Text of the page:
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indiana, usa
April 21st, 2010
10:28 am
Invisible VAT? Get out of town and take a look. The Canadian VAT, the goods and services tax, is added to the transaction at the cash register, just like the way we do it in the United States. Furthermore, in many countries of Europe, vendors have their cash registers programmed to report at the bottom of the receipt exactly how much VAT was paid on the total transaction. The receipt looks pretty much like the cash register receipt we get with a retail sales tax — just look at the bottom to see how much total tax was paid. And, given that US stores tend to sell a mix of taxed and untaxed items, that’s pretty much the only way to know how much retail sales tax you have paid on a trip to the grocery store.
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San Francisco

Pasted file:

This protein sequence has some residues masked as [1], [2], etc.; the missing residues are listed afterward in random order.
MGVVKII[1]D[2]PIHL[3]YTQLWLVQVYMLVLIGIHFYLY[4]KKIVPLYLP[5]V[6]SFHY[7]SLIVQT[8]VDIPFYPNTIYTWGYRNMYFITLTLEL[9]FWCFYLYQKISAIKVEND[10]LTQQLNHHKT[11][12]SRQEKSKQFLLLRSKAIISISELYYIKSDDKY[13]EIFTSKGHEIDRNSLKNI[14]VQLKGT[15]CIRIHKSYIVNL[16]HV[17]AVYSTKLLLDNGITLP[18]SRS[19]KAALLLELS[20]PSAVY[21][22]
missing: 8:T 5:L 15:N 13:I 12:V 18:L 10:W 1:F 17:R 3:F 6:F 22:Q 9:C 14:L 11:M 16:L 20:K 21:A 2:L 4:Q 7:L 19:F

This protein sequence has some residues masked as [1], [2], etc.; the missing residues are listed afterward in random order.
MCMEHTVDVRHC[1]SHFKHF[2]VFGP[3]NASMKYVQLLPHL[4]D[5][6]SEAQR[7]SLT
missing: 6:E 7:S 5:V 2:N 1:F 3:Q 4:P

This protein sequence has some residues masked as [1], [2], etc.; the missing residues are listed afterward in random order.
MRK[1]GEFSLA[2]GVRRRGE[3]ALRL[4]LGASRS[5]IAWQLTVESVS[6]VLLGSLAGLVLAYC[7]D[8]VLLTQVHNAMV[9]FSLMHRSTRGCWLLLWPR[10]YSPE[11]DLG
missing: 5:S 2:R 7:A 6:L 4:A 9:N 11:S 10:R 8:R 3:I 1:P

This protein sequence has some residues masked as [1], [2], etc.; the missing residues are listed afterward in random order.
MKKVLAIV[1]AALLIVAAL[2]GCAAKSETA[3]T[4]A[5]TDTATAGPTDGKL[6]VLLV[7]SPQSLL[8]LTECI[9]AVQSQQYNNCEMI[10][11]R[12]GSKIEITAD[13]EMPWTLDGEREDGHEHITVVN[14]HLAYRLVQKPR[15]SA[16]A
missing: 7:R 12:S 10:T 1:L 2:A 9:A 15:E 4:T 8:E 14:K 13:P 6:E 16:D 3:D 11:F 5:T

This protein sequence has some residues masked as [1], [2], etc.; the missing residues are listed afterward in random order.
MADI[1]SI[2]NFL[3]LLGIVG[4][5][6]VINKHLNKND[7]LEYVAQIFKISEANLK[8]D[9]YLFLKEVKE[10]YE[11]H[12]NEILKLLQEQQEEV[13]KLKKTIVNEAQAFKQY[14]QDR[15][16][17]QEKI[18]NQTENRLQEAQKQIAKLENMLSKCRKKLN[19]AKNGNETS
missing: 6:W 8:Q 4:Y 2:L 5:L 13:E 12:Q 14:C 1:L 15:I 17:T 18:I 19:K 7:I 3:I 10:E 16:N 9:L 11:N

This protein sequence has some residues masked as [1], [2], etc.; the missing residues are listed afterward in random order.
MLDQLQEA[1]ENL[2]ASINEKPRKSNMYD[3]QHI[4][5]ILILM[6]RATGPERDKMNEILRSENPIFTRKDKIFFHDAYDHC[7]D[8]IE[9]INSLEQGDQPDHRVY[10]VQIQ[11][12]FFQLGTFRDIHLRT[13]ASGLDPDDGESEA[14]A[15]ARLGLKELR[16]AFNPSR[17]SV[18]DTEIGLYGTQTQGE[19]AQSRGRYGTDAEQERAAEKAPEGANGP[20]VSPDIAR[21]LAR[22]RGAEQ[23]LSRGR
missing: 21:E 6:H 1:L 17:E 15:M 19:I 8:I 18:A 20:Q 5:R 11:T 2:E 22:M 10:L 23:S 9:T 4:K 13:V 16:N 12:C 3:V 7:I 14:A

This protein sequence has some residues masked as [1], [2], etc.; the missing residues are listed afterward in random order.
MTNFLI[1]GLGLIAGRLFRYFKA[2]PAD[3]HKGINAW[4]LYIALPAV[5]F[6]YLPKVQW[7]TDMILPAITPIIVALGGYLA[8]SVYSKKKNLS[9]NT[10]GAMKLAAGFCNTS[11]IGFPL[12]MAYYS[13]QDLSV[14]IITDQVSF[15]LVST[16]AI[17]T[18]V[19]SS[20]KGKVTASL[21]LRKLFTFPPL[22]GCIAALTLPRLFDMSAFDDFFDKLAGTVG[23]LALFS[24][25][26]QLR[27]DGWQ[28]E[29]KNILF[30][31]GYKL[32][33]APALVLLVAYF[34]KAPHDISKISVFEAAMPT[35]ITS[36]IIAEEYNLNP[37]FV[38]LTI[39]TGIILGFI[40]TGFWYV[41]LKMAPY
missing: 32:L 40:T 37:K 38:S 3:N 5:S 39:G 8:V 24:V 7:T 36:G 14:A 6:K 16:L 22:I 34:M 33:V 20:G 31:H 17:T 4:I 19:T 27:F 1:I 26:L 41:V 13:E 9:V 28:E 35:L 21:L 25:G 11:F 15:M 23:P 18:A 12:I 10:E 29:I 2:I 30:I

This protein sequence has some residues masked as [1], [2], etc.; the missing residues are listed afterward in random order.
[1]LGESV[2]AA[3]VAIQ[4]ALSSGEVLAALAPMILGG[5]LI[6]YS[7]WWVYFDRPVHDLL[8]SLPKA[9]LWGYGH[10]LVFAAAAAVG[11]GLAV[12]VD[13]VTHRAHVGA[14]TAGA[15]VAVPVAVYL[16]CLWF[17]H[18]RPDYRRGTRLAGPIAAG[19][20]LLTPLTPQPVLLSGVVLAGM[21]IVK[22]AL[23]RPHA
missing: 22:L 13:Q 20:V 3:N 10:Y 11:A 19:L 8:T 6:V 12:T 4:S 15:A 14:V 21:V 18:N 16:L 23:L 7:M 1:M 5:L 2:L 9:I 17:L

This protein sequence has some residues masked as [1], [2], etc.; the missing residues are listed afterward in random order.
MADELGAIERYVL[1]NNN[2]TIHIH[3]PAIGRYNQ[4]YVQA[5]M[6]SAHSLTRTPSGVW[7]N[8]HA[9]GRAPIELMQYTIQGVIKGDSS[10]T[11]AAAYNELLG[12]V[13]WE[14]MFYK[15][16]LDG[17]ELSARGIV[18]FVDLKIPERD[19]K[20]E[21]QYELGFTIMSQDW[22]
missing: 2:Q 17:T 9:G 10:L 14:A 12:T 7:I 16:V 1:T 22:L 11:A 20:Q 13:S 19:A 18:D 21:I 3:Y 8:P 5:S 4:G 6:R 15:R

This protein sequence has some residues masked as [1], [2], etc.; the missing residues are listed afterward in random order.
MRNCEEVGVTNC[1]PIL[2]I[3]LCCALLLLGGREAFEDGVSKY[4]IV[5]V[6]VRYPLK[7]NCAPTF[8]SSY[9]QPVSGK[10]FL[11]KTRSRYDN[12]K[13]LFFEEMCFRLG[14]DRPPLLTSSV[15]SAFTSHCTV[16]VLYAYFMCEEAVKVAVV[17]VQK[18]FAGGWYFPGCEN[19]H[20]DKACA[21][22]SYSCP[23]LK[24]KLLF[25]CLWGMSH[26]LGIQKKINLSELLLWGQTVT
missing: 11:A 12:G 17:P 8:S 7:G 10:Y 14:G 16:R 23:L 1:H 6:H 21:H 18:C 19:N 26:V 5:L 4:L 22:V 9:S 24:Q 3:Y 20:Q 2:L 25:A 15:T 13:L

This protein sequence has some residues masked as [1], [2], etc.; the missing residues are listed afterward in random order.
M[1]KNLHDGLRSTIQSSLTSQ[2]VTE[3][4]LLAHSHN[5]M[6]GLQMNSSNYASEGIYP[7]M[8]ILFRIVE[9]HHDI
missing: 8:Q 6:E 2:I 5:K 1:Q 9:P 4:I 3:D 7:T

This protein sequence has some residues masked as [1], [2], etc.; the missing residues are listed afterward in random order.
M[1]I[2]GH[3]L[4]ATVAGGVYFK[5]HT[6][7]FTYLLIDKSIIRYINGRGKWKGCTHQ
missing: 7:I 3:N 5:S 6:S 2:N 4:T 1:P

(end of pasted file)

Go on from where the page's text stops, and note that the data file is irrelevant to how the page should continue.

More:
April 21st, 2010
10:33 am
Yours is a false analysis. Public pension is viewed by wage-earners as an investment that will be repaid to them in the future. Changes in the rate are expected to correlate to payouts later (though they won’t). I have no doubt that, were we to take up John Kass’ suggestion and write a check for tax payment the day before elections, there would be a sea change in the electorate’s appetite for free-spending politicians.
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April 21st, 2010
10:29 am
I work for H&R Block, and I can tell you that my clients have no idea what they’re paying for income and payroll taxes — despite the fact that the latter are “visible.” To these people, it’s not visible unless they have to WRITE A CHECK. Kass, to whom you refer, nails it — probably because he’s not an economist. Take away withholding, and voila!, taxes are now visible. Millions of people would spend every dime of their paychecks, then owe thousands on April 15th, and you’d see a massive revolt that makes the Tea Party protests look like… well, a tea party!